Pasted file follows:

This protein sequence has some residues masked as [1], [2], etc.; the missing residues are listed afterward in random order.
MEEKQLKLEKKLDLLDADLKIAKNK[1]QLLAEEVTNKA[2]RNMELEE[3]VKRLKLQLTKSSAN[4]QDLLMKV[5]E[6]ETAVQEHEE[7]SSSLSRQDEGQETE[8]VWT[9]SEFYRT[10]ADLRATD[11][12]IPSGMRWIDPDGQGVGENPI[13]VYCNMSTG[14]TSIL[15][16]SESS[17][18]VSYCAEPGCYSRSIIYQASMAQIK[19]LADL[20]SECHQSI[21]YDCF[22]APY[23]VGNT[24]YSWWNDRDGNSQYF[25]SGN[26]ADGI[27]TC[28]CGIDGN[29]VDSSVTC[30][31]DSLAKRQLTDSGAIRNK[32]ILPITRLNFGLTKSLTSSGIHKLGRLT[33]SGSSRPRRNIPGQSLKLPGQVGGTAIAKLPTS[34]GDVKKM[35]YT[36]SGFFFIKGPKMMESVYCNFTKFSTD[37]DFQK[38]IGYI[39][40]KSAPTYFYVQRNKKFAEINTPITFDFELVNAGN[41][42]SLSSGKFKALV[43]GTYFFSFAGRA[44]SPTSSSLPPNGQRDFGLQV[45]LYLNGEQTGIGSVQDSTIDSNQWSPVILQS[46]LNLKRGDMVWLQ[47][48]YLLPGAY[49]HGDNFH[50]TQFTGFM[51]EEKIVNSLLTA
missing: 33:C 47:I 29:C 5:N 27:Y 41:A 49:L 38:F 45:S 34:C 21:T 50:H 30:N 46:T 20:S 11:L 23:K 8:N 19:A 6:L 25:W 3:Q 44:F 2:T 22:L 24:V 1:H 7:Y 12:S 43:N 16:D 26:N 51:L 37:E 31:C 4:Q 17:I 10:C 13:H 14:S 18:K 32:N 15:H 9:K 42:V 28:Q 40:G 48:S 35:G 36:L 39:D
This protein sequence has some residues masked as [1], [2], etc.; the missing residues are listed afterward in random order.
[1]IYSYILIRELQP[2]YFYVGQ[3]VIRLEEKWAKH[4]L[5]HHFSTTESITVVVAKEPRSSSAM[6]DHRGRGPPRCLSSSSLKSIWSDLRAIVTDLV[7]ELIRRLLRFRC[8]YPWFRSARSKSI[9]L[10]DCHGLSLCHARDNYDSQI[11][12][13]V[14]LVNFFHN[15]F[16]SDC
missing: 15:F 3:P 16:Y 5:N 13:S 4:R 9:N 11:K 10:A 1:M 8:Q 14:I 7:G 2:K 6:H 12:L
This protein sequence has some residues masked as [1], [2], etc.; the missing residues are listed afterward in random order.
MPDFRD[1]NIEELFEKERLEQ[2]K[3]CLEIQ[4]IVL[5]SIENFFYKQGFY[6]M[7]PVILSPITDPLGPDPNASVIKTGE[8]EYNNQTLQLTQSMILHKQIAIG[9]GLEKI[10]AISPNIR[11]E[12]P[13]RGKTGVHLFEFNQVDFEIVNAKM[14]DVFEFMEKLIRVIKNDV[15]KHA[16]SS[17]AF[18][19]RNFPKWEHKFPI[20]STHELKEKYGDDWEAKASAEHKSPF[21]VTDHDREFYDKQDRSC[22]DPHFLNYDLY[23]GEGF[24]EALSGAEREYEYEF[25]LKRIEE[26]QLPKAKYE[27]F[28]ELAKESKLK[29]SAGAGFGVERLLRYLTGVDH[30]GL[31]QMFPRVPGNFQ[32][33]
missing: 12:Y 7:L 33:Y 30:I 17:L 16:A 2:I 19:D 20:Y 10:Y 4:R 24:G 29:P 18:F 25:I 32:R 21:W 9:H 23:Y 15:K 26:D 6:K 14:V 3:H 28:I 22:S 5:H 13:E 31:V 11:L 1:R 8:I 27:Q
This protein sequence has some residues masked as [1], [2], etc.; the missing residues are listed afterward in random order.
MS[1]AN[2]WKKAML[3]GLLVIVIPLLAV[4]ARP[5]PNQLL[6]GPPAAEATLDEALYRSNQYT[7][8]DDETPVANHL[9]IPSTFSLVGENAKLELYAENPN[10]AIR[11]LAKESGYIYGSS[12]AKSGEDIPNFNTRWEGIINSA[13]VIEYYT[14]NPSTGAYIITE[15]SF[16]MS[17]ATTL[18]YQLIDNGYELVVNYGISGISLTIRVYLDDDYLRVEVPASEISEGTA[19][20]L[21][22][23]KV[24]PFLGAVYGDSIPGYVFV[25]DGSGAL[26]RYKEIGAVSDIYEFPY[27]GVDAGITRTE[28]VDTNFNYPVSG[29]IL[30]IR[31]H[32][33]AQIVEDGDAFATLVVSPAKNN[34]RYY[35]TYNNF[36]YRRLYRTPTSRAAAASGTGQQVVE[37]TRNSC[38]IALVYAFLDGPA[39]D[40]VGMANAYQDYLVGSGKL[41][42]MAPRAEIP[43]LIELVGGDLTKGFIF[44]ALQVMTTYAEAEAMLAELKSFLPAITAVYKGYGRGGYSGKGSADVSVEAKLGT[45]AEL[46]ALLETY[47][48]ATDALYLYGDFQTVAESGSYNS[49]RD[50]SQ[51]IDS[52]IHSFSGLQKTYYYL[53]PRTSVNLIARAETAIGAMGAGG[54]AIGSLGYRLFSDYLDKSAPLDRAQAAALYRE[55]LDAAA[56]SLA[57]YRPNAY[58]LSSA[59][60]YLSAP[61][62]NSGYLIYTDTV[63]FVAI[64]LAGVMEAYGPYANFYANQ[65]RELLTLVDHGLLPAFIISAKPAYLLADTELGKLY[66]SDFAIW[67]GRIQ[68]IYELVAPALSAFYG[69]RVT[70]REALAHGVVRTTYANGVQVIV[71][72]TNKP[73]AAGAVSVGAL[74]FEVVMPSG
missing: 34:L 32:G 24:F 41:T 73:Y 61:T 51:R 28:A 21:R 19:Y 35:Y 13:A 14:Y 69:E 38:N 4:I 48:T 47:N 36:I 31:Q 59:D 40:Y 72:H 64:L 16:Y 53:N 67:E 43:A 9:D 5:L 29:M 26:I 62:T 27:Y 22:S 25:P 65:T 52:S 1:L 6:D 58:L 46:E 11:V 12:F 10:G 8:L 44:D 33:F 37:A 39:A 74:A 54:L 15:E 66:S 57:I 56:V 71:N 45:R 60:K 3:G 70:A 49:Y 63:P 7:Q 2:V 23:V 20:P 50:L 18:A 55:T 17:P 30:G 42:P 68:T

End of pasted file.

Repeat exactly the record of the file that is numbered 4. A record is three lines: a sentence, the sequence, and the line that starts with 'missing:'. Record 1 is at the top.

This protein sequence has some residues masked as [1], [2], etc.; the missing residues are listed afterward in random order.
MS[1]AN[2]WKKAML[3]GLLVIVIPLLAV[4]ARP[5]PNQLL[6]GPPAAEATLDEALYRSNQYT[7][8]DDETPVANHL[9]IPSTFSLVGENAKLELYAENPN[10]AIR[11]LAKESGYIYGSS[12]AKSGEDIPNFNTRWEGIINSA[13]VIEYYT[14]NPSTGAYIITE[15]SF[16]MS[17]ATTL[18]YQLIDNGYELVVNYGISGISLTIRVYLDDDYLRVEVPASEISEGTA[19][20]L[21][22][23]KV[24]PFLGAVYGDSIPGYVFV[25]DGSGAL[26]RYKEIGAVSDIYEFPY[27]GVDAGITRTE[28]VDTNFNYPVSG[29]IL[30]IR[31]H[32][33]AQIVEDGDAFATLVVSPAKNN[34]RYY[35]TYNNF[36]YRRLYRTPTSRAAAASGTGQQVVE[37]TRNSC[38]IALVYAFLDGPA[39]D[40]VGMANAYQDYLVGSGKL[41][42]MAPRAEIP[43]LIELVGGDLTKGFIF[44]ALQVMTTYAEAEAMLAELKSFLPAITAVYKGYGRGGYSGKGSADVSVEAKLGT[45]AEL[46]ALLETY[47][48]ATDALYLYGDFQTVAESGSYNS[49]RD[50]SQ[51]IDS[52]IHSFSGLQKTYYYL[53]PRTSVNLIARAETAIGAMGAGG[54]AIGSLGYRLFSDYLDKSAPLDRAQAAALYRE[55]LDAAA[56]SLA[57]YRPNAY[58]LSSA[59][60]YLSAP[61][62]NSGYLIYTDTV[63]FVAI[64]LAGVMEAYGPYANFYANQ[65]RELLTLVDHGLLPAFIISAKPAYLLADTELGKLY[66]SDFAIW[67]GRIQ[68]IYELVAPALSAFYG[69]RVT[70]REALAHGVVRTTYANGVQVIV[71][72]TNKP[73]AAGAVSVGAL[74]FEVVMPSG
missing: 34:L 32:G 24:F 41:T 73:Y 61:T 51:R 28:A 21:R 19:Y 35:Y 13:A 14:Y 69:E 38:N 4:I 48:T 47:N 36:I 31:Q 59:D 40:Y 72:H 64:L 16:Y 53:N 67:E 43:A 9:D 5:L 29:M 26:I 62:T 27:Y 22:S 25:P 65:T 52:S 1:L 6:D 58:L 46:E 11:V 12:F 10:G 8:L 44:D 33:F 37:A 39:A 74:A 54:L 15:E 66:S 57:I 56:V 71:N 45:R 60:K 3:G 70:A 49:Y 63:P 7:Q 2:V 23:V 20:P 50:L 18:A 55:T 17:P 30:G 42:P 68:T